[00:11:52.14] LH: Oh my goodness, yeah. One time I had to follow Scott Hanselman, at a 2,000-person keynote, and I racked up so ready. This is a bucket-list moment for me, it's the Velocity conference, which was my big - it was my people, it was performance people. And actually, both Scott and I were power-posing backstage together before - he'd never power posed before, and I got to show him what power-posing is. I get up there, and I feel really good about the talk that I gave. I feel like it's polished, I feel like I was poised, I think I delivered really helpful content, and actually the star rating for my talk afterwards was one of the highest, if not the highest, rating for the conference. I felt really good about it. But, I got the most gendered feedback from individuals after that talk for the full rest of the day. I had strangers, all white men, coming up to me and saying, "I loved the content of your talk, or I appreciated the content of your talk. But I have some feedback for you on your tone." And there's a couple of dynamics at play. One, I was wearing a dress and heels, and I looked, again, polished and put together. Another element is, Scott's style is incredible. He's a comedian, he's the most professional comedian I've ever watched. I could not pull off Scott's style. I have a very different style, and that style is trying to clearly articulate a bunch of information in what I hope is the most helpful way. And a handful of people - a handful of outspoken people - told me it didn't work. It really took the wind out of my sails for a long time, which is why I wrote about it and I tried to share this story with other people. This is what I tried to write the book about - everybody should think about what gifts they bring, what are their strengths, and channel those into giving the most informative presentation that still keep their audience's attention and doesn't distract them.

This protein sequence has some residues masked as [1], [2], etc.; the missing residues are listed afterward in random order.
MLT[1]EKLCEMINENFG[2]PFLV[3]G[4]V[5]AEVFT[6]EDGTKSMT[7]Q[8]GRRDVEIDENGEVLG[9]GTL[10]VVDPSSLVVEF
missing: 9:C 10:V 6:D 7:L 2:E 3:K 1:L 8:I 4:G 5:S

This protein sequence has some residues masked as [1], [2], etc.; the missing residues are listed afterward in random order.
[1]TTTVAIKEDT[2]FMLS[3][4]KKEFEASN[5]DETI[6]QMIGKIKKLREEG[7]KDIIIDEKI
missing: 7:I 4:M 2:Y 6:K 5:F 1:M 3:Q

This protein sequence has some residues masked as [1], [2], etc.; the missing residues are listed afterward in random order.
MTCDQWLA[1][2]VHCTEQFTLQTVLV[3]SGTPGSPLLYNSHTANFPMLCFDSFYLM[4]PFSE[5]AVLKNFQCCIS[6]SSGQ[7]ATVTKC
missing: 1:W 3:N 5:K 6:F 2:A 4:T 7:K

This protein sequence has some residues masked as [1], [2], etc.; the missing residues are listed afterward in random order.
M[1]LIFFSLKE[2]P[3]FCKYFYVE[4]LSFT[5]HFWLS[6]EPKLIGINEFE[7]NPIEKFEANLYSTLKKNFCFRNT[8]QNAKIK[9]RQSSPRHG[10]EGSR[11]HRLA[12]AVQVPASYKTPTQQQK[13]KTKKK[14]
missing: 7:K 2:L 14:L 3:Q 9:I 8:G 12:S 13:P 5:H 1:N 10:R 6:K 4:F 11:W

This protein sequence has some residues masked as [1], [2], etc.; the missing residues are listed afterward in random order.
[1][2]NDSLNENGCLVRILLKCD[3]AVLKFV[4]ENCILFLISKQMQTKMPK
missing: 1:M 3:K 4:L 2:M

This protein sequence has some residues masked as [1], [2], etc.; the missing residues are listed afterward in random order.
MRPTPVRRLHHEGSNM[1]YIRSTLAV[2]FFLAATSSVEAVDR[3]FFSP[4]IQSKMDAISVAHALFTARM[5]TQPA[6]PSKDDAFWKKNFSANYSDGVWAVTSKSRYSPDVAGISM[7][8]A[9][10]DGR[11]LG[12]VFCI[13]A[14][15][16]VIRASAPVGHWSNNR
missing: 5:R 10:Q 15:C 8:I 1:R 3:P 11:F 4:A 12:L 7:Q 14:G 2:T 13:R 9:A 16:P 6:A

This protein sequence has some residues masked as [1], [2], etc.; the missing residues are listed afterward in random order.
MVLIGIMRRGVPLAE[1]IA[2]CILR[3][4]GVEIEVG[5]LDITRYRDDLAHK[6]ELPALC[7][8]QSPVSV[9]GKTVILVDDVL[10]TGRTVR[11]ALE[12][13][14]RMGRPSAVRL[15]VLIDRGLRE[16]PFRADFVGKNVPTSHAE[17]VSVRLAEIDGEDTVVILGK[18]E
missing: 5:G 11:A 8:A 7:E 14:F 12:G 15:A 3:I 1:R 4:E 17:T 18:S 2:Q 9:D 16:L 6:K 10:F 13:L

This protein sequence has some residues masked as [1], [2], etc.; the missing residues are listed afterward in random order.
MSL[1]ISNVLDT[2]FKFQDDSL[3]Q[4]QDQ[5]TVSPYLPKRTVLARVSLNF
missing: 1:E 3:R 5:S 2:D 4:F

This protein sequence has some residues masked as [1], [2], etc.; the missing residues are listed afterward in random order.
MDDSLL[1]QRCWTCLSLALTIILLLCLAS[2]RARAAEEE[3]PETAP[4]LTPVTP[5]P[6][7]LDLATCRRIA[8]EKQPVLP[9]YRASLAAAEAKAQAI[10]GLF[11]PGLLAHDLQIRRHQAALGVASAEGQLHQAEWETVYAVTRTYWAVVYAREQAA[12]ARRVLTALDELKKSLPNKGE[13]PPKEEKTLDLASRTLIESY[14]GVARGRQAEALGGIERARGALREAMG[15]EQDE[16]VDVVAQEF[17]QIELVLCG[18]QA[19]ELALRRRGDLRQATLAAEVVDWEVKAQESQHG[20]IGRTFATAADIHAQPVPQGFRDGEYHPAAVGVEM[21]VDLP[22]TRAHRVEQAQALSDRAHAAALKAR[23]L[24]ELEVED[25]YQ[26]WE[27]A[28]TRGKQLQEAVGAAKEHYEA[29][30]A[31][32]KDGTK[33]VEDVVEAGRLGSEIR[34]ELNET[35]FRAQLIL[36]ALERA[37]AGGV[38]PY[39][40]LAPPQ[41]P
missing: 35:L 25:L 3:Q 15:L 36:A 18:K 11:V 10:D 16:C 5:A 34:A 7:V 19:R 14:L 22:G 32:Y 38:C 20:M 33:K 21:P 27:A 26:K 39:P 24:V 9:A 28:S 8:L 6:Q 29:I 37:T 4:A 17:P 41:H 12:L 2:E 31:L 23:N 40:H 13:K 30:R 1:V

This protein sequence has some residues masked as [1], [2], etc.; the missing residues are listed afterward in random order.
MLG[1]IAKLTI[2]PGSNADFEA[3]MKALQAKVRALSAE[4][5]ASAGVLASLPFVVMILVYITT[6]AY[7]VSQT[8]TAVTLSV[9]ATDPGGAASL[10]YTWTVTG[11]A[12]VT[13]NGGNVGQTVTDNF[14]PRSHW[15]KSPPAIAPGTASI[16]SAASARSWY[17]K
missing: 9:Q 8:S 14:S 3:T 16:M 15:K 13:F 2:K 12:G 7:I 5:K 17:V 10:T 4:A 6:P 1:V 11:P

[00:13:41.05] SY: Absolutely. So, I feel like I've personally given a lot of advice and feedback on people's talks and their talk proposals, which is generally the first step to getting to speak, you have to propose your talk idea. And I'm always surprised at the disconnect between the things that I encourage people to do, and the fact that they think they did that but totally did not do that. And it kind of makes me feel that, maybe there's a conversation we can have around common things that people get wrong or people miss. Or - what does a - I won't say a bad talk - but what does a needs improvement talk look like, or needs improvement talk proposal look like, that people can avoid?
[00:14:28.19] LH: So, I think that one thing that people often miss is, they might know inside themselves what the audience is going to walk away with, whether that's learning a new tool or technique or learning something that's going to help them in their day jobs tomorrow or help them get inspired by this or motivated to do something differently. But often people don't say what that thing is in their proposal -
[00:14:54.10] SY: Yes!
[00:14:54.19] LH: What they expect the audience will walk away with. Also, I think people don't realize, companies are paying by and large to send their designers and engineers and whoever else, to these conferences, so it is critical to explain what that person is going to walk away with at the end of the conference. Otherwise, companies are not going to pay to send their people to come see you speak. So even if it's not for the conference organizers to know what the audience is going to walk away with, it's probably at the end of the day critical for your audience to make this pitch that they should go to this event at all.